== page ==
Monsoon season brought heightened storms to Arizona Tuesday night, including intense flooding to Quartzsize, roughly 130 miles west of Phoenix.
The Quartzsize Fire and Rescue Department reported that RVs and double wide trailers overturned and multiple cars had to be rescued from flooded roads. Parts of the town lost power as well.
Even with small amounts of rain, significant flooding can still occur.
According to Senior AccuWeather Meteorologist Ken Clark, almost any Arizona area is susceptible to flash flooding with monsoon season in swing.
"Fueled by a tropical feed of moisture, thunderstorms where they do occur can drop a lot of rain in a short period of time. Usually dry washes can fill up very quickly with rapidly running water that rises quickly," he said. "There even can be flash flooding far away from the actual source of the thunderstorms producing the downpours."
Though the floods caused property damage, no injuries were reported.
A rainbow springs out of dark skies following strong storms that brought flooding to La Paz County, Arizona. (Photo/Quartzsize Fire and Rescue)
935p: Heavy rainfall & storms still continue out towards Parker, watch for flooded roadways. Even more dangerous w/ night traveling! #azwx— NWS Phoenix (@NWSPhoenix) July 9, 2014
Officials capture the flooding during their survey after the storm. (Photo/Quartzsize Fire and Rescue)
While the driver made it out of the vehicle safely, the car was stuck on the flooded road. (Photo/Sgt. Frausto, Quartzsite Police Department)
A trailer is ripped apart during the flooding. (Photo/Quartzsize Fire and Rescue)
Murky waters reach over large areas of Quartzsize after the severe storms. (Photo/Quartzsize Fire and Rescue)
Thundery showers late on Friday and on Friday night will pose a threat of localized torrential rain, high winds and hail.
After intense heat eased some for Thursday, it will once again bake Spain and France to close out this week and expand into Germany and Poland this weekend.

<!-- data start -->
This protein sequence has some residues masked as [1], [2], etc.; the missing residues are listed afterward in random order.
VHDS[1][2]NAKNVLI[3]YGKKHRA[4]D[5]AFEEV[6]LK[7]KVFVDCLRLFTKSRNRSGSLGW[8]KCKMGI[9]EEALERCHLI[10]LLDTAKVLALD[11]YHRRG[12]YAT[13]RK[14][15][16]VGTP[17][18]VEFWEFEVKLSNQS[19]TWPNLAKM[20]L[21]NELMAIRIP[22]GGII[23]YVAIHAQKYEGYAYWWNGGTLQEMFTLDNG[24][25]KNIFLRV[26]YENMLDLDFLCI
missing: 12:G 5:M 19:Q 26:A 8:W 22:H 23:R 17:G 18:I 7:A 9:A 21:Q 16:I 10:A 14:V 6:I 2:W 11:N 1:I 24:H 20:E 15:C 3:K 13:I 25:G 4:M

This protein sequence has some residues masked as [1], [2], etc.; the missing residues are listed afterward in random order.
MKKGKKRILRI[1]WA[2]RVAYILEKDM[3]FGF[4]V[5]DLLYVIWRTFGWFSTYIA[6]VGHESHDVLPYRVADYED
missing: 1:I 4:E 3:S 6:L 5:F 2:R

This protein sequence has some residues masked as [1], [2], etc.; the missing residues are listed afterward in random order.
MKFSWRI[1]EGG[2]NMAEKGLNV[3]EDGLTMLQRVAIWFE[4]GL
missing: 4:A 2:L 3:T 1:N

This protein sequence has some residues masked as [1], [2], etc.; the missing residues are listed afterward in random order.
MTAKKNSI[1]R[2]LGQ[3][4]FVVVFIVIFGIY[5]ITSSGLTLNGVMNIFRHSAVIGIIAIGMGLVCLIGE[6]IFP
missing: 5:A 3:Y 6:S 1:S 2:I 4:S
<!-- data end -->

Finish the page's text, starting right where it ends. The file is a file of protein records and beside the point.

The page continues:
The same front that brought gusty thunderstorms and tornado reports across Missouri Wednesday will once again spark severe weather from the Plains to the Tennessee Valley into Thursday night and beyond.
While parts of India received torrential rainfall during June, impact from El Nino will reassert itself over the upper part of the Indian Ocean and Southeast Asia.
Winds and the Gulf Stream current are the likely catalysts behind strange jellyfishlike creatures, Man O' War, popping up on East Coast beaches over the past several weeks.
Strengthening Typhoon Chan-hom will threaten Guam this weekend, while the corridor from Shanghai to Tokyo could face impacts next week.
Wichita Falls, TX (1980)
114 degrees, breaking old record by 10 degrees. This is the 9th consecutive day of 100 degrees plus. Many other cities in Texas have reached or exceeded 100 degrees every day for more than a week.
Central U.S./ Ohio Valley (1980)
Severe thunderstorm outbreak: Bertrand, NE - 3 inches of rain in 1 hour. Missouri - Tornadoes touched down in central MO. Strong winds took the roof off a motel in the Lake Ozark area, injuring several people. Evansville, IN - Nearly 1/2 foot of rain (5.90") Trees & lines downed by 60-80 mph winds. Carbondale, IL - Tornadoes hurt 15 and damaged roofs, trees, trailers, etc.; on Lake Kinkaid overturned boats, drowning some. Marion, IL - 80-mph wind gust at the airport. Lexington, KY - Many tornadoes. Louisville, KY - Hail the size of a hen's eggs. Kentucky - Tornadoes down near Short Creek, north of Bowling Green and near Ft. Knox. Winds gusted to near 70 mph at Central City, destroying several aircrafts.
Santa Barbara, CA (1985)
109 degrees -- tied for all-time record high.